It IS Different This Time
Skerritts View - July 2017
One of the first things that you learn when you embark upon an investment career is the phrase coined by Sir John Templeton, “the four most dangerous words in investment are “it’s different this time”. Leaving aside the question of whether the abbreviation of “it is” constitutes one word or two, we wonder whether the saying needs to be updated in the aftermath of the Financial Crisis of 2008. Perhaps now, the most dangerous belief in investment is the failure to understand that, yes, it is different this time.
We’ve mentioned in previous months that the world has been very slow to understand the new framework within which we live, due primarily to the fact that most economists, politicians, fund managers, policy makers and people who write investment commentaries such as this all learned their trade during the two and a half decades leading up to said crisis, studying the same theses and listening to the same tutors before marrying each other, living in the same districts and frequenting the same eateries and socialising at the same watering holes, having had their “normal” shaped by the longest and biggest credit boom of all time. When that credit bubble burst in 2008, many have been waiting for their “normal” to reappear. Those who are so entrenched in their beliefs of what constitutes normal, and cannot adjust, will have a long and increasingly uncomfortable wait. Some, and there will be a few “names” among them, will not survive with their business models.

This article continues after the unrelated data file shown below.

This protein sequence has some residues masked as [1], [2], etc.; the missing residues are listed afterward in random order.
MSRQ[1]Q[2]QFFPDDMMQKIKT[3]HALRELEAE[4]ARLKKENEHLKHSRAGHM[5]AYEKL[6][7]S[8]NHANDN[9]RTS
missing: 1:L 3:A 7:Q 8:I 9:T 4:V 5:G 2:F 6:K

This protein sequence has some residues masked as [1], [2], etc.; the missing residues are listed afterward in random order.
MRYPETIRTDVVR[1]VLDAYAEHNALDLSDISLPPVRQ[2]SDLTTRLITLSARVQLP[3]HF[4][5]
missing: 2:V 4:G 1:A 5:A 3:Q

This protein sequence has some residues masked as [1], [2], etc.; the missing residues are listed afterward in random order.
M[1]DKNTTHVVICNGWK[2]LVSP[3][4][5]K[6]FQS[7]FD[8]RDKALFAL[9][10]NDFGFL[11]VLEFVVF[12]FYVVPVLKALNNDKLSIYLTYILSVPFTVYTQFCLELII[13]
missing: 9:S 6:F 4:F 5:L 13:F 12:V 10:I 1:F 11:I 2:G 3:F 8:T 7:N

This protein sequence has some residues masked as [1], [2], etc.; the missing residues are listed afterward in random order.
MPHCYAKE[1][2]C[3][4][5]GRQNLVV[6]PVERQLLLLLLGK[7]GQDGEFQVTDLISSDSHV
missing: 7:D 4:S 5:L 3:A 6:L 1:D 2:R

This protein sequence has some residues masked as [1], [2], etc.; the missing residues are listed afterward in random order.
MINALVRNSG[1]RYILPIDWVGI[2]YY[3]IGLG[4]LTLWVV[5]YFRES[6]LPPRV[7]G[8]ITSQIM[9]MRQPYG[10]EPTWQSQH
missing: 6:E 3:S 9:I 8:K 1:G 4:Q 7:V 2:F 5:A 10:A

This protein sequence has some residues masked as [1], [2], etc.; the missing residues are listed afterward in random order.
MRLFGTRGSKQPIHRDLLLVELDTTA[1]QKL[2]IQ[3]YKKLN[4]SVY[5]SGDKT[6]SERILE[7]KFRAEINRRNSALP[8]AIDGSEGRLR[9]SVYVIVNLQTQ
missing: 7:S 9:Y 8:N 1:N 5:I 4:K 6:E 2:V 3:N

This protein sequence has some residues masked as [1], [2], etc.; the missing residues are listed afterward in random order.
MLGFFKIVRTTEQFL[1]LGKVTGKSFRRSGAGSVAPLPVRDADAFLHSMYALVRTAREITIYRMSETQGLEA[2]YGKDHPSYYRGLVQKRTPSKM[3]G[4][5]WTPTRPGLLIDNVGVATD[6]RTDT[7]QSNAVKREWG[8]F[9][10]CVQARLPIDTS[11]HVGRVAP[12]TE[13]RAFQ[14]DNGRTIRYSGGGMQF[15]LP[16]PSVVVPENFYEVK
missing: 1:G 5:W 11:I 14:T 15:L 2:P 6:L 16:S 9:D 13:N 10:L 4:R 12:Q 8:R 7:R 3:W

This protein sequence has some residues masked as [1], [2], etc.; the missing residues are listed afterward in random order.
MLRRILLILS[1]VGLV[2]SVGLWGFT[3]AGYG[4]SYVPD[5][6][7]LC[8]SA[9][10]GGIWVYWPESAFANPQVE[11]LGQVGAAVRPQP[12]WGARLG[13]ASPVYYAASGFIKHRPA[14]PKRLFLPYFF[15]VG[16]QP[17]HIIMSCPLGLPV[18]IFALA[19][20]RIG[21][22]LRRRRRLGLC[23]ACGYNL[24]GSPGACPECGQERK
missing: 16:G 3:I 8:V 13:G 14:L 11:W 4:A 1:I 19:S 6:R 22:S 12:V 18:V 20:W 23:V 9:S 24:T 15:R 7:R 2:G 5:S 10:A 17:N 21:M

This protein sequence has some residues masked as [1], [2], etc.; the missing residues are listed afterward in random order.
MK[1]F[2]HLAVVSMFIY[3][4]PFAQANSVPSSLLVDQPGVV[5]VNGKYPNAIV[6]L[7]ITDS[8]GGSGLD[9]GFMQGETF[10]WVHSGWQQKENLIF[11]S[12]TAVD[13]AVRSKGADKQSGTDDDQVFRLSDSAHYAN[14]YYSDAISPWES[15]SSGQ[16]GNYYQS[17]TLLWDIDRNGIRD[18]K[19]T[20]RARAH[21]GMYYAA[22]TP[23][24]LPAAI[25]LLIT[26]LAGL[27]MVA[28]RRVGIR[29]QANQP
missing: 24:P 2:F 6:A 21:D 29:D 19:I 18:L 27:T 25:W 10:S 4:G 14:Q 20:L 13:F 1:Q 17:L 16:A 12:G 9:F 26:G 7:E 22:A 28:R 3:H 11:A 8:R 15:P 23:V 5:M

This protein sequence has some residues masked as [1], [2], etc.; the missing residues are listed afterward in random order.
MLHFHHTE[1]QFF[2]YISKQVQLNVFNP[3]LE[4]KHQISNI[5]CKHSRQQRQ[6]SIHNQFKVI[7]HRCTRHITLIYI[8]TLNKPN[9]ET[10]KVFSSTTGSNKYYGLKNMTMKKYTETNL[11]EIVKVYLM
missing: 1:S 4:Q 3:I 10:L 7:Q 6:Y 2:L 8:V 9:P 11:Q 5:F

Indeed, on July 10th, Bloomberg ran the headline “Markets No Longer Make Sense to Macro Managers” and describe the position of one fund manager who, “after three decades focusing on things like economic trends, currency moves, politics and policy, has been confounded by markets shaped by low volatility, algorithms and more. He finally gave up and closed his fund.”
“I felt the intensity of following markets at a time of increasing political and economic confusion very hard,” said the founder of Potomac River Capital. “My entire career had centred on an understanding of monetary politics and I had trouble getting my head around it.”
In a nutshell, he failed to understand that it’s different this time.
As an aside, if you want a clue whether someone “gets it” with the new environment in which we live, listen out for anyone using the word “normalise” – as in “we expect rates to begin to normalise in the next few months”. These people are still entrenched in pre-2008 beliefs.
The new normal isn’t particularly new anymore – we’re nearly a decade on – but we’re still getting to grips with what it means for investors. Certain things have become clear though.
Low interest rates have tended to lead to quick recoveries from market dips and corrections. Money being money, it will look for a return. With cash rates so low (even after a couple of rate rises in the US), with bond rates so low and with inflation struggling to make any kind of return above 2% pretty well anywhere in the world, every time equities fall in value, they become good value again quite quickly. As long as the equities that you were buying before a correction make sense as investments, they will make even more sense to own again once they become, say, 10% cheaper than they were before the correction occurred. Consequently, markets make what is termed as a “V” shaped recovery. Even the great crash of 2008 saw markets recover within a year. Since then, liquidity provided by the Central Banks has forced institutions to buy equities, propelling markets to ever-higher levels.